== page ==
Switzerland implements the remaining measures set out in the EU’s 8th sanction package

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Authored by our Global Sanctions Team

Switzerland has expanded existing sanctions and implemented new measures in response to the ongoing conflict in Ukraine. The latest modification of the Ordinance on Measures Connected with the Situation in Ukraine (the "Ordinance"1) entered into force at 18:00 CET on 23 November 2022 and has implemented the remaining measures of EU's eighth sanction package. In this note, we summarize the new sanctions and amendments to the Ordinance.

Prohibition on maritime transport to third countries of crude oil and petroleum products from Russia, subject to price cap

Switzerland had already introduced a ban on the direct or indirect purchase, import or transfer into Switzerland of crude oil or petroleum products originating in Russia or exported from Russia.

Switzerland has now extended the ban of oil and petroleum products to the maritime transport (and related technical assistance, brokering services, financing or financial assistance to such maritime transport) to third countries of crude oil (as of 5 December 2022) or petroleum products (as of 5 February 2023) which originate in or are exported from Russia2. These restrictions do not apply if the respective crude oil or petroleum products are purchased at or below a pre-established price cap. The price cap has not been set yet3.

There are also new exemptions (not requiring any authorization) that apply to the restrictions relating to the import and transport of Russian crude oil and petroleum products. For example, the transport of crude oil and petroleum products transiting through Russia are exempted, provided that the owner of the products is non-Russian4. Switzerland can also grant a wider exemption for the transport (or related services) of certain crude oil and petroleum products to third countries5. On this basis, Switzerland has exempted the transport by vessels to Japan of certain crude oil products falling under CN 2709 00 commingled with condensate, originating in the Sakhalin-2 Project in Russia from 5 December 2022 to 5 June 2023.6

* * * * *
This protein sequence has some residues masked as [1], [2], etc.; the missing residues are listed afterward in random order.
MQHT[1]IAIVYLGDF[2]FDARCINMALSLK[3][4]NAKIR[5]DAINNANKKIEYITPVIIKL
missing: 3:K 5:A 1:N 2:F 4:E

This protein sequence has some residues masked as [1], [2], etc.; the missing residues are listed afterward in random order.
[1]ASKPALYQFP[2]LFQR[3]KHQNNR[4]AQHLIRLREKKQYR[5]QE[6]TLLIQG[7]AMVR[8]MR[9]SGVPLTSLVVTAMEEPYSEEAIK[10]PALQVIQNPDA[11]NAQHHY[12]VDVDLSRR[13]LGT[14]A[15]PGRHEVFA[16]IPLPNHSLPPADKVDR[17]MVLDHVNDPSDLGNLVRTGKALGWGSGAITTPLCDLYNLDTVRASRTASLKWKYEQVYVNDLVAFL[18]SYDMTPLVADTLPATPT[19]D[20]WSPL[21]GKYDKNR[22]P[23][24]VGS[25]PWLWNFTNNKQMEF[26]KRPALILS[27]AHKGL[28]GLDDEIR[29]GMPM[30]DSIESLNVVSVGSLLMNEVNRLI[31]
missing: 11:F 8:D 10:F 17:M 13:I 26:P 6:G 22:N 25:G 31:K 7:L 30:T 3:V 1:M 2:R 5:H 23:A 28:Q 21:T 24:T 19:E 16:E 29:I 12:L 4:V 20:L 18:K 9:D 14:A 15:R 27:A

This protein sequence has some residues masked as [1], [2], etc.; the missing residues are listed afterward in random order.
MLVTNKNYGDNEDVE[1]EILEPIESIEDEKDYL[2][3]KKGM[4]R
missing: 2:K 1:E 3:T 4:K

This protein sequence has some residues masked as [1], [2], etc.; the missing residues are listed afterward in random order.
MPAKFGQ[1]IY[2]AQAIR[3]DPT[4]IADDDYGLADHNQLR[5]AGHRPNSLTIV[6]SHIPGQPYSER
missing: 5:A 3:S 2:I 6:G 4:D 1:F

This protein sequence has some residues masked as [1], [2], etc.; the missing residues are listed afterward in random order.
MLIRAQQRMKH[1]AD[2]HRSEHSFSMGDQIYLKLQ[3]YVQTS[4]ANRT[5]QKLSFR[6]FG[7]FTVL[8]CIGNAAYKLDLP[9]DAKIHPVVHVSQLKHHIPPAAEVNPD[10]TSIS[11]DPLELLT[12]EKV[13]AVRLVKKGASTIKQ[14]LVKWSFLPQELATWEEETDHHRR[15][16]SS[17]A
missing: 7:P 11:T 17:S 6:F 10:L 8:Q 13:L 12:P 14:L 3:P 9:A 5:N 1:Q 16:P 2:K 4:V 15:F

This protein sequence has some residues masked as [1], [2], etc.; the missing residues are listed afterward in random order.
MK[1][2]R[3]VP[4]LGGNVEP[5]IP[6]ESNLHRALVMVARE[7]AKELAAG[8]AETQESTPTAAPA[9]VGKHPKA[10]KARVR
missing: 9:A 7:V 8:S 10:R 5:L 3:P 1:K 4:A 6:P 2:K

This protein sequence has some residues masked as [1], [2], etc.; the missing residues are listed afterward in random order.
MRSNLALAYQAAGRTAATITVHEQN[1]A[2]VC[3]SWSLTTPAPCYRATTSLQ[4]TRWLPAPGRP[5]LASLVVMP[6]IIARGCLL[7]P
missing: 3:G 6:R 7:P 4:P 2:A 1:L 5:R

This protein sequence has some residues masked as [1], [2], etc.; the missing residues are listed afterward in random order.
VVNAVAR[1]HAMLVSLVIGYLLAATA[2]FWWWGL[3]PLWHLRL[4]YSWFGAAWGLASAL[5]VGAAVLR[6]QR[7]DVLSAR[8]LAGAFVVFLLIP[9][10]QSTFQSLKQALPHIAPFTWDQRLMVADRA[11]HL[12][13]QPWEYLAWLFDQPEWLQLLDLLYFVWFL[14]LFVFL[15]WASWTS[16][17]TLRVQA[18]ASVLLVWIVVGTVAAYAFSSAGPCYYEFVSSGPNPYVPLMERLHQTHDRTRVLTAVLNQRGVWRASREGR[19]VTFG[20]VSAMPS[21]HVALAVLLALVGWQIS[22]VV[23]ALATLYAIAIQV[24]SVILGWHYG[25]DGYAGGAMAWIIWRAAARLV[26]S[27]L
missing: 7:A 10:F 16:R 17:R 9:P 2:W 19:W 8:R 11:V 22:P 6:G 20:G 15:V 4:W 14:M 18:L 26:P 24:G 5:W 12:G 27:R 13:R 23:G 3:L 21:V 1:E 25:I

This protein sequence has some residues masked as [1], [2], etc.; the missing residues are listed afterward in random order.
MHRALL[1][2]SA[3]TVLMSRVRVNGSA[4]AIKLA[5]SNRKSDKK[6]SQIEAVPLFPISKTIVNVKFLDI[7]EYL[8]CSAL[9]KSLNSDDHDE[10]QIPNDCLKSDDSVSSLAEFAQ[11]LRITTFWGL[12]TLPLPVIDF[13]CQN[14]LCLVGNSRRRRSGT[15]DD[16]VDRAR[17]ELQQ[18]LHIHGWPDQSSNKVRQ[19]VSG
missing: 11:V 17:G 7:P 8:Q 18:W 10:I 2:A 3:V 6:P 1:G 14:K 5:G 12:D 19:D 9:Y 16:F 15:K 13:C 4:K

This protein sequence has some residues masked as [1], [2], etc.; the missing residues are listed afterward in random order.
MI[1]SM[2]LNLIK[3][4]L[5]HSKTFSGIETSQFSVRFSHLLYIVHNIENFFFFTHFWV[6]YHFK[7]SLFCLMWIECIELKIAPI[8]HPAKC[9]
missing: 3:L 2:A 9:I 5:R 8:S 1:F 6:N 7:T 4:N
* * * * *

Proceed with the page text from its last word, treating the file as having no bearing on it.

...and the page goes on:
Ban on architectural and engineering, non-contentious legal advisory, and IT consulting services to Russian companies and the Russian Government; Ban on serving on boards of listed Russian SOEs

Already, accounting, auditing, bookkeeping, tax consulting services, business and management consulting or public relations services may not be provided, directly or indirectly, to Russian entities and the Government of Russia. This is now extended to architectural and engineering services, non-contentious legal advisory services and IT consultancy services.7

Services provided for the exclusive use of Russian entities that are owned or controlled exclusively or jointly by entities incorporated in the EEA, Switzerland, or the UK are exempted from this ban. Services that are necessary to guarantee access to justice, including administrative and arbitral proceedings, in Switzerland, the EEA or the United Kingdom are also exempted from the ban. Services that are required for health emergencies, for the prevention or mitigation on an emergency basis of an event that may have serious and significant effects on human health and safety or the environment, or in response to natural disasters are also exempted. Moreover, services required for software updates for non-military purposes and for a non-military end user are also exempted.8